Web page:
The Great Sphinx of Giza, commonly referred to as the Sphinx of Giza or just the Sphinx, is a limestone statue of a reclining sphinx, a mythical creature with the body of a lion and the head of a human.[1] Facing directly from West to East, it stands on the Giza Plateau on the west bank of the Nile in Giza, Egypt. The face of the Sphinx is generally believed to represent the pharaoh Khafre.[2]

Engels

The Great Sphinx of Giza, commonly referred to as the Sphinx of Giza or just the Sphinx, is a limestone statue of a reclining sphinx, a mythical creature with the body of a lion and the head of a human.[1] Facing directly from West to East, it stands on the Giza Plateau on the west bank of the Nile in Giza, Egypt. The face of the Sphinx is generally believed to represent the pharaoh Khafre.[2]

Laatste Update: 2020-10-07
Gebruiksfrequentie: 1
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Referentie: Anoniem

Tagalog

many people to die of sickness like cholera, diarrhea, malaria, typhoid, which damages the body tissues. Poor sanitation is one of the most accurate indicators of Philippines in urban poverty and health problems. According to the World Health Organization, over 600 million urbanities live in low quality shelters or other areas plagued by overcrowding ang inadequate provision of sanitation services, including potable water and safe waste disposal.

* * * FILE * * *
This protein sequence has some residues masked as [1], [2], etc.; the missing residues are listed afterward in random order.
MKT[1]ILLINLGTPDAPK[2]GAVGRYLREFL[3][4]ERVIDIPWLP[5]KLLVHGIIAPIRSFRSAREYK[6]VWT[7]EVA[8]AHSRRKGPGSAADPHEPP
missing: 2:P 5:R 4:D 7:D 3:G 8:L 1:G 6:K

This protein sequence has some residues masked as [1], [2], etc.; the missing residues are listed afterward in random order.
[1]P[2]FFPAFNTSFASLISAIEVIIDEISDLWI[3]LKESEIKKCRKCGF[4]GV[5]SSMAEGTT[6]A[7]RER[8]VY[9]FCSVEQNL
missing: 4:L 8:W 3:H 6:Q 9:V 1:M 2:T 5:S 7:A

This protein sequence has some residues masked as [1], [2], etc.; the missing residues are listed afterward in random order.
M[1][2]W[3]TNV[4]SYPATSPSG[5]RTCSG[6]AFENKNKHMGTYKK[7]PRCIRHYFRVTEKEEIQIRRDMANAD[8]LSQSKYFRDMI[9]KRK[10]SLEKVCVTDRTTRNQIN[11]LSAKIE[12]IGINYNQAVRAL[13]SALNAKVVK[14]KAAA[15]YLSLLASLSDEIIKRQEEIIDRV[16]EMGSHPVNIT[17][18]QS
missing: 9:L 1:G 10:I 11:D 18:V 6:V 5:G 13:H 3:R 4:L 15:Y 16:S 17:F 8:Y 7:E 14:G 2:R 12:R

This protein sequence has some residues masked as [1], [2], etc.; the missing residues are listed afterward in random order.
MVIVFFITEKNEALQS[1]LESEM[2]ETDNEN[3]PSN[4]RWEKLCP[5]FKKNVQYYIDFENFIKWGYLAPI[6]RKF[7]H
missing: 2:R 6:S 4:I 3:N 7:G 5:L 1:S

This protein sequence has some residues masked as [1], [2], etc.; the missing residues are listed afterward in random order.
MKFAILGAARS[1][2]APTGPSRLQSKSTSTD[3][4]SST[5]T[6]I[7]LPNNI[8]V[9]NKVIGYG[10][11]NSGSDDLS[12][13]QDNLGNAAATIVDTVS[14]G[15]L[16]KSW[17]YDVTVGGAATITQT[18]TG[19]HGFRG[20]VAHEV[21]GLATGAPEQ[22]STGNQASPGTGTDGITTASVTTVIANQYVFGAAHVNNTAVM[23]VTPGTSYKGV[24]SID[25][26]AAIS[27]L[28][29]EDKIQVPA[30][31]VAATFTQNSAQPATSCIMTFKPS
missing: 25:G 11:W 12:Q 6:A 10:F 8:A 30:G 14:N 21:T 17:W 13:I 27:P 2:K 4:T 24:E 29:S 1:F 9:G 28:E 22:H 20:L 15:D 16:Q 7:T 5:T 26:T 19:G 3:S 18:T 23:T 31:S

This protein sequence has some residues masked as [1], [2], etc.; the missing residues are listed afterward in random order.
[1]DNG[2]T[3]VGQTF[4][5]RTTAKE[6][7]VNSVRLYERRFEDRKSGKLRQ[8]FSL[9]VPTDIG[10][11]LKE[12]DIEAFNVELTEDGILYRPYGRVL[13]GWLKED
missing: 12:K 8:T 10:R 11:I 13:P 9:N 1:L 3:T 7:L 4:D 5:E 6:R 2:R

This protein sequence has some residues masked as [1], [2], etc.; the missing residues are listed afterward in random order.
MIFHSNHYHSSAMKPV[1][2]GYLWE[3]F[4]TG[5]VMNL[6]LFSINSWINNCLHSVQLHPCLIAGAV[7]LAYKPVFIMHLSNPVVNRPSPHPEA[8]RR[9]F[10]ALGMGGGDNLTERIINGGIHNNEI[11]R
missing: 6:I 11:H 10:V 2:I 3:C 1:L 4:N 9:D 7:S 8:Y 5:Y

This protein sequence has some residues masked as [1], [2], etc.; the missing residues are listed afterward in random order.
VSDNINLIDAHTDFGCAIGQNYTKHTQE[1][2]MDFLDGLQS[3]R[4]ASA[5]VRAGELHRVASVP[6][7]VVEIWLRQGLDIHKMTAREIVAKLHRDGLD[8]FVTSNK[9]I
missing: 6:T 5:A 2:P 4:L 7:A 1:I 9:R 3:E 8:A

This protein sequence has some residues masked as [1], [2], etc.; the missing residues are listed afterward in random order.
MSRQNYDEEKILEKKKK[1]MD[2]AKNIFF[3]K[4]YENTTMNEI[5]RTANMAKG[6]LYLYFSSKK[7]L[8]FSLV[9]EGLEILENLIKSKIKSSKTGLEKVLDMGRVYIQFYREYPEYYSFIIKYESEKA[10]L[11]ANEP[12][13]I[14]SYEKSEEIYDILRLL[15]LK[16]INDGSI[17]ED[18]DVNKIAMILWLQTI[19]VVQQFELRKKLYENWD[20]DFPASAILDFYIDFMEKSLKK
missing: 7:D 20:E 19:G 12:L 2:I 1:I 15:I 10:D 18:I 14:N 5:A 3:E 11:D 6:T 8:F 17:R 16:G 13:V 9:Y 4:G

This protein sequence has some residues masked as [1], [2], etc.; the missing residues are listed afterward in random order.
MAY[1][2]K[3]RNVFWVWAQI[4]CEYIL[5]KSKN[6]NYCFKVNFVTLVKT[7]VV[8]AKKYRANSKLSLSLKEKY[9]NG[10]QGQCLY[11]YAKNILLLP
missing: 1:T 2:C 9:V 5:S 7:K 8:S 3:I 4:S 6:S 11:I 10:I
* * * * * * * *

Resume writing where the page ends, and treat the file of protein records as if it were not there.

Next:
Engels

to die of sickness like cholera, diarrhea, malaria, typhoid, which damages the body tissues. Poor sanitation is one of the most accurate indicators of Philippines in urban poverty and health problems. According to the World Health Organization, over 600 million urbanities live in low quality shelters or other areas plagued by overcrowding ang inadequate provision of sanitation services, including potable water and safe waste disposal.

Laatste Update: 2020-03-15
Gebruiksfrequentie: 1
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Referentie: Anoniem

Tagalog

It relates to the growth and skill development of the body, including the brain, muscles, and senses. For example, babies learn about the world as they develop their physical senses of sight, touch, smell, sound, and taste.

Engels

Physical development is the process that starts in human infancy and continues into late adolescent concentrating on gross and fine motor skills as well as puberty.

Laatste Update: 2020-01-26
Gebruiksfrequentie: 1
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Referentie: Anoniem

Tagalog